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Detail of juvenile leaves. Toothed lancewood , Toothed lancewood and (Pseudopanax ferox) , is a tree belonging to the family Araliaceae.


It is endemic to New Zealand It is similar to the most common Pseudopanax crassifolius "Lancewood" (tree spear or spear stick)

, but with the most prominently toothed leaves. The juvenile leaves are from a very dark brown green to a greyish green, narrow, rigid and up to 40cm in length. Once this slow-growing tree reaches maturity from 10 to 15 years, the leaf shape becomes shorter, wider and takes on a dark green color. Only in adulthood does the shape of the tree change from a central stem and downward, allowing leaves to grow in a more typical tree shape with branches extending to form a round head. A ripe toothed ripe can reach 6 m in height, with a trunk up to 25 cm in diameter. The mature trunk has distinctive longitudinal cracks that sometimes twist slightly.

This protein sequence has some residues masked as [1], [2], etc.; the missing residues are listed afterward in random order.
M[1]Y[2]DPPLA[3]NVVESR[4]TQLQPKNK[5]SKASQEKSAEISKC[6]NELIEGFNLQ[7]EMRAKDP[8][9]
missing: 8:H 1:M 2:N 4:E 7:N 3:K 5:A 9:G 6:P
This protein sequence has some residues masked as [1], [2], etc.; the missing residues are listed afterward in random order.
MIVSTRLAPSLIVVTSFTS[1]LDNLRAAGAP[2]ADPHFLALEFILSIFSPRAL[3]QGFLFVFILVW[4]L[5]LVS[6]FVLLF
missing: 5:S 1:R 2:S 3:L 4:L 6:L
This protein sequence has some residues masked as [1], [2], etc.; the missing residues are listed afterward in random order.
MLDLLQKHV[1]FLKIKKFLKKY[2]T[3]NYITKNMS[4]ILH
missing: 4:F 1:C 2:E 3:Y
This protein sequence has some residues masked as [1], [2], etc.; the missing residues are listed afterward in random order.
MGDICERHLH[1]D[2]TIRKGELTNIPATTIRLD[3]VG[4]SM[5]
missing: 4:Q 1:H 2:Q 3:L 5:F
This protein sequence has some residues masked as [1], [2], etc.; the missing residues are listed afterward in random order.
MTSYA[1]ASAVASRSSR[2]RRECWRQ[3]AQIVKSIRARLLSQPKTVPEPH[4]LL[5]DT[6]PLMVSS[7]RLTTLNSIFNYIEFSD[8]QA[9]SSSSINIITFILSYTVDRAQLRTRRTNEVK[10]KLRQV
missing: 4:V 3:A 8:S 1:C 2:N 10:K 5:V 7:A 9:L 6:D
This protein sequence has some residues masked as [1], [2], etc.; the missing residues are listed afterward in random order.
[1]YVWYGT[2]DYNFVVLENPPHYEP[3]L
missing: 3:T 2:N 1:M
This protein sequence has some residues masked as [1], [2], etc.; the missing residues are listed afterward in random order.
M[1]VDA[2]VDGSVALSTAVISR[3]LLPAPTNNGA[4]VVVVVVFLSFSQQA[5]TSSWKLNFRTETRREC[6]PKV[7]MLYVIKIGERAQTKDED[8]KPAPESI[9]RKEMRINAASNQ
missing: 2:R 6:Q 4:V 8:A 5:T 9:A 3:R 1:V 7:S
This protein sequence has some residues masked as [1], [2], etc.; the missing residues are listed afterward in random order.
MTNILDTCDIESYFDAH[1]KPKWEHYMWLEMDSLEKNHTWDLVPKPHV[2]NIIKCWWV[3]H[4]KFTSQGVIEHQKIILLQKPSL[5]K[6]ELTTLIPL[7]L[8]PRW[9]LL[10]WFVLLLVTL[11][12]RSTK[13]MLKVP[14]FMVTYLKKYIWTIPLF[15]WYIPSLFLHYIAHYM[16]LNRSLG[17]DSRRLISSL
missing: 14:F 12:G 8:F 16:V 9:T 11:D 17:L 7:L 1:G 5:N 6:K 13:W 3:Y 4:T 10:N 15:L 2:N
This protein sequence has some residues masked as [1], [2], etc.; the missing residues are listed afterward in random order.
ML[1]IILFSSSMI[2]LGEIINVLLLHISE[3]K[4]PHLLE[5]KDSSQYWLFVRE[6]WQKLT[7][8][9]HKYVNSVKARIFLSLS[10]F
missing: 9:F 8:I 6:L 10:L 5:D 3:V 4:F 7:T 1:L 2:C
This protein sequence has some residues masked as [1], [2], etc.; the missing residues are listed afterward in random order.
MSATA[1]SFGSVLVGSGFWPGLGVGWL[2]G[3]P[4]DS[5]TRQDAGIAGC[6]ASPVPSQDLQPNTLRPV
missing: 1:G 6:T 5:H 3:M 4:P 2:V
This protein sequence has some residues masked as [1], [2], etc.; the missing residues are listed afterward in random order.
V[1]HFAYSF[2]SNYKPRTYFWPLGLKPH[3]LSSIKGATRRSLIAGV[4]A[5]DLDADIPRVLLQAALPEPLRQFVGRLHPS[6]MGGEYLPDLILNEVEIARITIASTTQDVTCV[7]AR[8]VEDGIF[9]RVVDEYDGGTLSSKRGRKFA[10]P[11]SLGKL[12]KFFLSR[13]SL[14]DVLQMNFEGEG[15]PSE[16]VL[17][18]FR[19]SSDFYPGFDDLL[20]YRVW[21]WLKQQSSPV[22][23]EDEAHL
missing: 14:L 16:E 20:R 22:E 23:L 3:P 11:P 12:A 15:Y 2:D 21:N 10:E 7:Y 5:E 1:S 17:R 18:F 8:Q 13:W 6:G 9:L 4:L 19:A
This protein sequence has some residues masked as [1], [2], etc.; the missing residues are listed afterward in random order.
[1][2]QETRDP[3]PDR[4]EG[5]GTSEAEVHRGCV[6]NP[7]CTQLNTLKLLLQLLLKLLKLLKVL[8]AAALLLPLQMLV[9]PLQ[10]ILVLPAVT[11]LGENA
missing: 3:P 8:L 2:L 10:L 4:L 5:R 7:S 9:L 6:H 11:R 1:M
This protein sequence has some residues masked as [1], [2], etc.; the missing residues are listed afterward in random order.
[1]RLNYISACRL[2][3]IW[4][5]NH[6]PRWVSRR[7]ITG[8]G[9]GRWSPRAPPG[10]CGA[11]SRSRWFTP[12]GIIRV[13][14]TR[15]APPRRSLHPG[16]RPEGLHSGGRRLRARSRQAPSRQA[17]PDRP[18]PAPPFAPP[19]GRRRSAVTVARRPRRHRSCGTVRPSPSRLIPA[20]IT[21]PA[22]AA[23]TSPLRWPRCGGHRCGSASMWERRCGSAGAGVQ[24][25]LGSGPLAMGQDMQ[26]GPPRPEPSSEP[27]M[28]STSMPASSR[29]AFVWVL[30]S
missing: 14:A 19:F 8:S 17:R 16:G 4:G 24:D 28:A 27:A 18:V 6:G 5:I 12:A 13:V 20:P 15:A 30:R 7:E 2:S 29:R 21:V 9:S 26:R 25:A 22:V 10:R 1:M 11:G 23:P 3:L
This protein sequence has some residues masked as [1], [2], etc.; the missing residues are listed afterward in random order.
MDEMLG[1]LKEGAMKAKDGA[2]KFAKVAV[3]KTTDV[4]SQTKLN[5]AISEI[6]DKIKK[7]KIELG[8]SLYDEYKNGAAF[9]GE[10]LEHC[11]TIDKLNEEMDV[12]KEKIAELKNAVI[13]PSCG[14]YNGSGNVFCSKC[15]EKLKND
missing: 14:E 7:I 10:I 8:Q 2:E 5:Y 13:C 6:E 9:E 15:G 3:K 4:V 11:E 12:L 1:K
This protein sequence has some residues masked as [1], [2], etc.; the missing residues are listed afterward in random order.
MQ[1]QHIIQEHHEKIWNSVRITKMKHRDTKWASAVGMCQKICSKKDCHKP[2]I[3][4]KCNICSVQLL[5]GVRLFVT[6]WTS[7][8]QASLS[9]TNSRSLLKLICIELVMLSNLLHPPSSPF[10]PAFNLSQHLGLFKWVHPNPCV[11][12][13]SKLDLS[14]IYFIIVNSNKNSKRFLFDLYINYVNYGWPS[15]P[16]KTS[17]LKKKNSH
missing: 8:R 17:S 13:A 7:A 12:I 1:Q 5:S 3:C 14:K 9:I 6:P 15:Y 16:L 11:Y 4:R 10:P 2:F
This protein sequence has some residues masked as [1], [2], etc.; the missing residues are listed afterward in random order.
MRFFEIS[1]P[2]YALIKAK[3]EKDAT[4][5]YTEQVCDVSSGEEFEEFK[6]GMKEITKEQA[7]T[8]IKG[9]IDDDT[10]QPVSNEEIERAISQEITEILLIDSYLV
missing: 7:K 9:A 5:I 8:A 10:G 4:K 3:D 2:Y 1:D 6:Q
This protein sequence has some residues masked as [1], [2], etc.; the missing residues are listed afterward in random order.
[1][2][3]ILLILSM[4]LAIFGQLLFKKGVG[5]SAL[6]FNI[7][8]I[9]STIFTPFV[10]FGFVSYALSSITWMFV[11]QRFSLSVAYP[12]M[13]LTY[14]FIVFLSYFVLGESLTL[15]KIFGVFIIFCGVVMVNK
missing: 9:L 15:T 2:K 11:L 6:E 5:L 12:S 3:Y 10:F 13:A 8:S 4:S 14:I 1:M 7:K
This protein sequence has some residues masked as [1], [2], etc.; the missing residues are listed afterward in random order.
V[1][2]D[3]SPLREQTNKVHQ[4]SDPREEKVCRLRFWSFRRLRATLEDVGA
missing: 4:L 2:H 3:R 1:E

The tree is also commonly called Fierce lancewood stick in reference to its fierce appearance of jagged youthful leaves.

The plantation is best on a well drained soil and in a position with some shade

The leaves are more numerous when fully exposed to the sun, which is noticeable in young specimens. The toothed stick is generally resistant to cold and can tolerate some frost damage on the tip (which can cause it to branch). It is also tolerant to dry places and strong winds.

Grafting Grape Vines - eXtension
Once the healing process has begun, and when growth can be observed, you can remove the pattern that is above the graft area. This type of graft has several variations, but the T-bud graft (also called shield bud) is commonly used in fruit species.